I have a lot to anticipate in the near future. The end of summer is bringing some exciting and fun things my way and I can't help but be thankful for the simple joys of relationships, changes that are happening in other's lives as well as my own and the opportunity to spend time with people I love. The Lord is so good at giving blessings out.

Here's a highlight reel of the things I'm excited about:

-Chelsa (my older, wiser sister) is coming to visit Columbus!
-first trip to Cedar Point with Mark & Chels (gonna be craaazy!)
-Hannah & Kevin are getting hitched! Yayyy! Mark & I both get to stand up with them on their day :)
-Mallory Peckels returns to Columbus, Ohio. Cause for celebration in itself. I wonder if we can get her to stay here....forever...!?
-A visit to the great northern country of Canada to be with my fam for a week
-My little bro is making the venture south and east to start college in Boston! ROADTRIPS!
-I'm starting a new internship at Westerville North High school (coincidentally (sovereignly?- yes), Mark's alma mater)
-Autumn. The best season in Columbus.
-Football season. Go bucks! (Holding onto the student status one more year gets me a pair of season tickets one last time!)
-Time with some far-away relatives- Mike, Annie & their precious baby Leila

There is undoubtedly more to be excited about, but that's all that comes to mind at the moment. I'm trying to get better at taking pictures these days, so hopefully some of these moments will be visually documented on here in the future.

Friday, August 13, 2010

the Hope set before us

Romans 15:4
For whatever was written in former days was written for our instruction, that by the endurance and by the encouragement of the scriptures we might have hope.

This morning I am reminded of words of assurance that point us to Jesus and eternity, offering a hope in Christ and God's promises that is a firm foundation for every struggle in life. These truths fix my eyes on a coming Savior and an eternal inheritance that does not spoil, rust or fade. Is there any struggle or frustration or hardship or evil in life that cannot be combatted with the Word of God? I am convinced that there is nothing.
No, not the ups and downs of relationships and the pain of being distanced from those we love. Nor the pain of disappointment or failure in the plans we set for ourselves. Not even the turmoil of emotion or the lethargy that life's routine can bring. There is hope for all these things in Christ and truth to fight is given us in God's Word.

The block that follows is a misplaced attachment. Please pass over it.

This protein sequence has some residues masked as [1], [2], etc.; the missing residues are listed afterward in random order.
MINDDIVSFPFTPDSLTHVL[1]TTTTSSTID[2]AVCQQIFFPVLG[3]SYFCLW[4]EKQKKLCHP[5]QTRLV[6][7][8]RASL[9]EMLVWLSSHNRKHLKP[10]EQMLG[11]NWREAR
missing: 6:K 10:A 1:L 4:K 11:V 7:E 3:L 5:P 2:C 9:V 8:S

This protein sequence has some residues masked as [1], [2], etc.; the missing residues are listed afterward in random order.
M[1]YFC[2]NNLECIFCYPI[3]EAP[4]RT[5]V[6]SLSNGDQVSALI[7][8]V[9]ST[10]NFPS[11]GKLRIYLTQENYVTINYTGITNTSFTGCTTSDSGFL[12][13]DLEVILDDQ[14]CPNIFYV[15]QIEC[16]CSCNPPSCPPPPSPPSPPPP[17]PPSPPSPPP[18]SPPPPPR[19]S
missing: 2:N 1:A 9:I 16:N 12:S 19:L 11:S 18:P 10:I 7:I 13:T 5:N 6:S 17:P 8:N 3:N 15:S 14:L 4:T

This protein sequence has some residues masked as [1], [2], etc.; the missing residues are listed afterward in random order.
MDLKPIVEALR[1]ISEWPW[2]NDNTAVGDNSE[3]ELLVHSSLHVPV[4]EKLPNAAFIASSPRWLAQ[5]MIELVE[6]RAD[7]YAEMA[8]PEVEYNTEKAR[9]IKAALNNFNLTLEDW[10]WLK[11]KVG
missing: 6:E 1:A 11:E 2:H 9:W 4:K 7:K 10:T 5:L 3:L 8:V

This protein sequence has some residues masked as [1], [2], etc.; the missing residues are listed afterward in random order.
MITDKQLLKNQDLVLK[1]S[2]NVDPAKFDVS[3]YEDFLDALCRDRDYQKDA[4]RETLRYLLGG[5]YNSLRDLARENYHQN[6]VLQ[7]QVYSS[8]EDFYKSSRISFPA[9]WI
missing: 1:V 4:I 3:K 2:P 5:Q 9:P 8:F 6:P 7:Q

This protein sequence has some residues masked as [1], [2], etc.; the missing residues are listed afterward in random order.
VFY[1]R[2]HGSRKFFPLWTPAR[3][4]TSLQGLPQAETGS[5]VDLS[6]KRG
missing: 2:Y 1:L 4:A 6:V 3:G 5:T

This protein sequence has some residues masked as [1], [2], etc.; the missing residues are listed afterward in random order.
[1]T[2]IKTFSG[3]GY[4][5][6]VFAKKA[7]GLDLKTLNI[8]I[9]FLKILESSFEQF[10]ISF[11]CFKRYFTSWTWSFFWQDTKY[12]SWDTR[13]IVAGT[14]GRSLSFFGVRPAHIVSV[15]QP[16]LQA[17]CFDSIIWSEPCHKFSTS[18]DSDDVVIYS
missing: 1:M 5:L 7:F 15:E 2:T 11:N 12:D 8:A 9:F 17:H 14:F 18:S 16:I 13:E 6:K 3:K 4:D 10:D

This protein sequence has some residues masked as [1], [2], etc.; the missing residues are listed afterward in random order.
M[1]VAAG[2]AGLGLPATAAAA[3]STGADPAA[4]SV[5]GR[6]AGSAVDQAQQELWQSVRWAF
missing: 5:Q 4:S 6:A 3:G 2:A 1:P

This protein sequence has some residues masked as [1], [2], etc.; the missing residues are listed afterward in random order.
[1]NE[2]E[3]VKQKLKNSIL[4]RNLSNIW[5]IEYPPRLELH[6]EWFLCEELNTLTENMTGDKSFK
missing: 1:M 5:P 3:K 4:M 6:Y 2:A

What encouragement we can find in the lives of those who have struggled and hoped in Truth before us.

Henry Martyn was a young missionary to India and Arabia and Persia in the early 1800's. He had left his fiancĂ© Lydia Grenfell behind in England in 1806 and would never see her again—he died at 31.

On the boat he fought back self-pity and discouragement with the promises of God's Word. He arrived in Calcutta in May and two months later had a devastating experience. One of the veteran missionaries preached a sermon directed against Henry Martyn and his doctrines. He called his teaching inconsistent, extravagant, and absurd. He accused him of seeking only to "gratify self-sufficiency, pride and uncharitableness."

How could this lonely young man endure such a crushing experience, and not only endure but during the next six years have the perseverance to translate the New Testament into Hindustani, Persian, and Arabic?

We can hear the answer in his own journal:

In the multitude of my troubled thoughts I still saw that there is a strong consolation in the hope set before us. Let men do their worst, let me be torn to pieces, and my dear Lydia torn from me; or let me labour for fifty years amidst scorn, and never seeing one soul converted; still it shall not be worse for my soul in eternity, nor worse for it in time. Though the heathen rage and the English people imagine a vain thing, the Lord Jesus, who controls all events, is my friend, my master, my God, my all.

Henry Martyn fought the battle against discouragement and hopelessness with the truths of God's Word: "Jesus is my friend, my master, my God, my all!" And that is the way we must fight every day, and never stop until the war is over and the Commander puts the wreath of victory on our heads.

Set your minds on things above, not on earthly things. For you died, and your life is now hidden with Christ in God. When Christ, who is your life, appears, then you also will appear with him in glory. Colossians 3:2-4

Friday, August 6, 2010

the things i make mark do

Here are just a few of the finer moments in my life created by my funny husband (and perhaps egged on by me at times!)

Yes, this is the first time he has ever worn an apron! (Note that this is a rare time Mark isn't loving the camera on him.)

This pictured was taken from the car window while stopped at a red light. He just couldn't resist running out to grab a bite of that hot juicy burger.

A closer look would reveal a few trickles of sweat running down his brow. Mark has quickly learned that preeminence in the Heywood family comes only after you learn to stop on skates.

And this? I had nothing to do with this. Jordan and I were just helpless bystanders.

I am thankful :)

Thursday, August 5, 2010

70's Spiritual Weight Loss

I couldn't resist posting this article from Tim Challie's blog that reviews a classic 70's spoof of a book. It made me laugh many times.

Help Lord--The Devil Wants Me Fat!

Last year I posted a few pictures from the old 70’s classic Soul Winning Made Easy by C.S. Lovett. Recently I came across another of his books, one titled Help Lord—The Devil Wants Me Fat! The book teaches how the devil is able to influence your eating, how to deal with your appetite and how to deprogram yourself from bad eating habits. It is an odd mixture of good and bad, useful information and outright legalism (not to mention poor medical advice).